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France goes digital – soon! March 21, 2009

Posted by Richard Aucock in What randomly caught my eye today.
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I’ve got an in-car digital radio; it’s so awesome, I’d never be without it. This boy, he don’t need much.

Made by Pure, it works a bit like Griffin’s pioneering iPod transmitter – transmitting a low-power signal that the in-car stereo, tuned to the specified ‘blank’ station frequency, can pick up. All for £60.

It’s faultless, and means I can have BBC 6Music wherever I drive.

france-goes-digital-sooner-than-anyone-expected1I need this aftermarket add-on, though, because in-car DAB is still virgin territory. Despite being available for years now, few makers have picked it up. It’s still a rarity, even in the high-spec test cars we sometimes get in the Motoring Research office.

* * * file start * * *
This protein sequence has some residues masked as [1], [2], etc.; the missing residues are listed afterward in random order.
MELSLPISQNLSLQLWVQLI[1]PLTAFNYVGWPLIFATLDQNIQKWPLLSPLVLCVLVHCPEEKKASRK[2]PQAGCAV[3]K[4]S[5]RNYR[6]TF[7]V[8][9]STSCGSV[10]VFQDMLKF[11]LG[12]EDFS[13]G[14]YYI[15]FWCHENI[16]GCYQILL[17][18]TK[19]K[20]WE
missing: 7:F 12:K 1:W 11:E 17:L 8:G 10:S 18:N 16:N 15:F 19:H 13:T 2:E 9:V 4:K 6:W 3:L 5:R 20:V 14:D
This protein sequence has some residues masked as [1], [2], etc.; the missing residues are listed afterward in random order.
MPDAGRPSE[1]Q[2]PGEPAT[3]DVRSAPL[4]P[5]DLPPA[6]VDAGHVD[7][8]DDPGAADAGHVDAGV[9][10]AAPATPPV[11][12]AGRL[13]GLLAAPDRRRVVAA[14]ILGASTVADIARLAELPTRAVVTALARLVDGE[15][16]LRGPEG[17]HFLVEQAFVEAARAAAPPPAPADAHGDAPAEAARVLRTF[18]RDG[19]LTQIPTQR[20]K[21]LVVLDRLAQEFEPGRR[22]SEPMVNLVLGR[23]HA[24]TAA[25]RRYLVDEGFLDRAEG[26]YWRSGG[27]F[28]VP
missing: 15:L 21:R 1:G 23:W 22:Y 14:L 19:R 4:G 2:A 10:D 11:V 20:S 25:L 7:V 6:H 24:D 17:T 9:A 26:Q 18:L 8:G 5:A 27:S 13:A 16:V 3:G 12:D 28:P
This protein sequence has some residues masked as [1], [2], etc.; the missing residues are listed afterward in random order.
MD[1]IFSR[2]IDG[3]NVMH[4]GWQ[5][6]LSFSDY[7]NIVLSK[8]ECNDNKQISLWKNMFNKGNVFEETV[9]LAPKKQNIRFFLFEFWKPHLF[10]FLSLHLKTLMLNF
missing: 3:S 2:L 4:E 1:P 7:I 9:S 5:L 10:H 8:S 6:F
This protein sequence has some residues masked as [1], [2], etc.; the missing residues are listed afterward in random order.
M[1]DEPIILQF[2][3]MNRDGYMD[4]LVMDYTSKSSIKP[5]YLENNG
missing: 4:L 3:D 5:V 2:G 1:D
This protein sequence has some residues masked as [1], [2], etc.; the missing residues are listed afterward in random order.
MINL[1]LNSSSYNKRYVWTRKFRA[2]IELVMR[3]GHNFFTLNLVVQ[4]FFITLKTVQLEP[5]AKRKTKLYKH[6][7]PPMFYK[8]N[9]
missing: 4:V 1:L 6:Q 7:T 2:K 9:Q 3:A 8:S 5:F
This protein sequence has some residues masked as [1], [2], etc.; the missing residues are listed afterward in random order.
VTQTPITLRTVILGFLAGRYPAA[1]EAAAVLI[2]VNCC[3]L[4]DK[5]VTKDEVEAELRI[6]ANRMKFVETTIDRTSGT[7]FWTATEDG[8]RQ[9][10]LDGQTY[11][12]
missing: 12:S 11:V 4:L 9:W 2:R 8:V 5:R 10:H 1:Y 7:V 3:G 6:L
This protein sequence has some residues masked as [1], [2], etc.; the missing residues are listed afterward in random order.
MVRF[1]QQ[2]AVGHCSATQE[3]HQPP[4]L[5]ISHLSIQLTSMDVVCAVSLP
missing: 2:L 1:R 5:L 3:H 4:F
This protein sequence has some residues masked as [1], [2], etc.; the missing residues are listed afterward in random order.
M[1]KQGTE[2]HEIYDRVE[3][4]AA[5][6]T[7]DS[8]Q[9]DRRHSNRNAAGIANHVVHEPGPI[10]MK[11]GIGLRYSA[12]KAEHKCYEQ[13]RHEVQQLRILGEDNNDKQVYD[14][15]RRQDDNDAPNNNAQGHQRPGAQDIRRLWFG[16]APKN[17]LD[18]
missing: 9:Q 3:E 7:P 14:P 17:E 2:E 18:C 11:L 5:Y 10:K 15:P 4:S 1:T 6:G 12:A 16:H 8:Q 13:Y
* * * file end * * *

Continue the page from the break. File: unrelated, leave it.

Things are about to change, though. In a surprise move, the French Government has made it law that all cars from 2013 must have standard DAB digital radios. Wow! That’s one way of imposing a digital switchover…

It’s certainly caught the industry on the hop. Standard on few, barely 20 percent of new cars offer DAB even as an option – and it usually costs £300 or more where it’s offered.

This means that standards are fragmented across Europe, too. Each country uses different digital bearers, which makes developing, for example, the successor to RDS TMC traffic reports – TPEG – hard.

France’s move is admirable, but the risk is that standards are rushed through that aren’t compliant with other countries. Could Britain risk missing out? It will be up to regulators over here to respond fast to France’s move, to ensure we’re not.

In the meantime, I’ll bear the faff of juggling mobile phone charger with DAB power socket in the 12v socket, if it means not missing George Lamb… yyyyyea!!